Some buildings present us with difficult heating issues, though correct evaluation of its structure and its needs can generate huge savings over time. Of course, the original use and age of a building will dictate how energy efficient the building structure is or can be e.g. buildings constructed after 1990 will be more energy efficient than those built before 1990.
Often a building will have shared usage, the requirements of one group of users might be very different to that of another. Comfortable temperatures for children, especially smaller children and the elderly, require around 21°C whereas more active groups such as keep fit enthusiasts and dance class participants need temperatures of around 18 ° C.
The ambient temperatures of rooms within a building may also vary dramatically, smaller rooms will heat more quickly, those that have an open aspect may benefit from sunshine, or may suffer in cold winds, depending on which side of the building they face.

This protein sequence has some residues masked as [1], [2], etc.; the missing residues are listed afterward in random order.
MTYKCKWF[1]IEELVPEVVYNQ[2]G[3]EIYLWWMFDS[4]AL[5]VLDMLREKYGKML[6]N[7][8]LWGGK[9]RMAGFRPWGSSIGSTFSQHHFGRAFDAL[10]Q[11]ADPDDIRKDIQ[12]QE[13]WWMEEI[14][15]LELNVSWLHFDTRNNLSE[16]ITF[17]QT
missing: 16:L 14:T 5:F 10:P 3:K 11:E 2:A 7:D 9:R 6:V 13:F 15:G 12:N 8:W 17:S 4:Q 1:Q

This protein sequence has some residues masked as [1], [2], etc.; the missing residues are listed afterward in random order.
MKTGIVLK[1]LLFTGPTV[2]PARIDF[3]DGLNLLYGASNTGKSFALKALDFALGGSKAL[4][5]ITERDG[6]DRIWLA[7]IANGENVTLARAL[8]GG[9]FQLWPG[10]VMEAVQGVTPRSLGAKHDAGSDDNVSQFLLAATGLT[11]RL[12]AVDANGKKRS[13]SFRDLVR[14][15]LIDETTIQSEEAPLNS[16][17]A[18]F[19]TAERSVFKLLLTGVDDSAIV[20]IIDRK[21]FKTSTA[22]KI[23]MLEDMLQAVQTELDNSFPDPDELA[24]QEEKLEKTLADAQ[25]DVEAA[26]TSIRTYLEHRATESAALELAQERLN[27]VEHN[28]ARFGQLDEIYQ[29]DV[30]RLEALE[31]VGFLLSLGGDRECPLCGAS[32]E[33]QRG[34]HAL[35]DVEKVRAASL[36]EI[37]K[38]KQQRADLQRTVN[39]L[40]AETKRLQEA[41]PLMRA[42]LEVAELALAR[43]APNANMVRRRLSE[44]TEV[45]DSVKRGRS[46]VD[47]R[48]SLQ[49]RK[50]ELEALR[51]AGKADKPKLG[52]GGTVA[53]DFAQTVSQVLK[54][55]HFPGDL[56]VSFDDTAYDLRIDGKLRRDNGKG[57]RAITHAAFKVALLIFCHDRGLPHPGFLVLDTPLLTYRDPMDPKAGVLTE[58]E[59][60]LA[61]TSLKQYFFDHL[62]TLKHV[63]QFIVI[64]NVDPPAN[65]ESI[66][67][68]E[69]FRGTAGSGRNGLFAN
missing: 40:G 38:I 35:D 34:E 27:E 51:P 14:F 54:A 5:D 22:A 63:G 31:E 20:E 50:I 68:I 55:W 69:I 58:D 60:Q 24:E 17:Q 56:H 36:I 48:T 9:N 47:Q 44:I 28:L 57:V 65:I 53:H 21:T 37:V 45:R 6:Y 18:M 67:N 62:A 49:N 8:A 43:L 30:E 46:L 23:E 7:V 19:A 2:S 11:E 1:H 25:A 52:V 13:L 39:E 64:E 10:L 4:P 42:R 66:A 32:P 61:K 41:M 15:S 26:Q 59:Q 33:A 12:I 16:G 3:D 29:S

Some rooms may be rarely used, others may be used to store items such as fabrics, that can suffer badly in damp environments. Condensation may be an issue, so in addition to heating, it may be important to consider adequate airflow. A list of ‘times of use’ and ‘nature of use’ is usually helpful and the importance of heat loss should be considered. Often the best solution to heating an area, is more concerned with insulation than heating alone.
Hallways, lobbies, fire exits, open fireplaces, lift shafts and hatches may all contribute to draughts. A correct appraisal of a building should include such considerations and appropriate action taken. Bricking up an old fireplace, putting draught excluders on doors etc. can all reduce energy usage.
Old windows, inadequate roof insulation, single skin brickwork and other building construction issues can also be remedied by replacement or addition of double-glazing or of new materials such as rockwool or insulation board.
If this article has whetted your appetite to learn more about heating community buildings, you will find more on the subject at Community Planning Net. There is a highly informative brochure called “ENERGY EFFICIENCY in community buildings” available for download at Community Planning: Energy Efficiency in Community Buildings. Additionally, the ChurchCare website (Church of England’s National Online Resource) has produced a ‘Guide for Choosing the Right Heating system’ which can be downloaded at Churchcare: Guide to choosing the right heating system.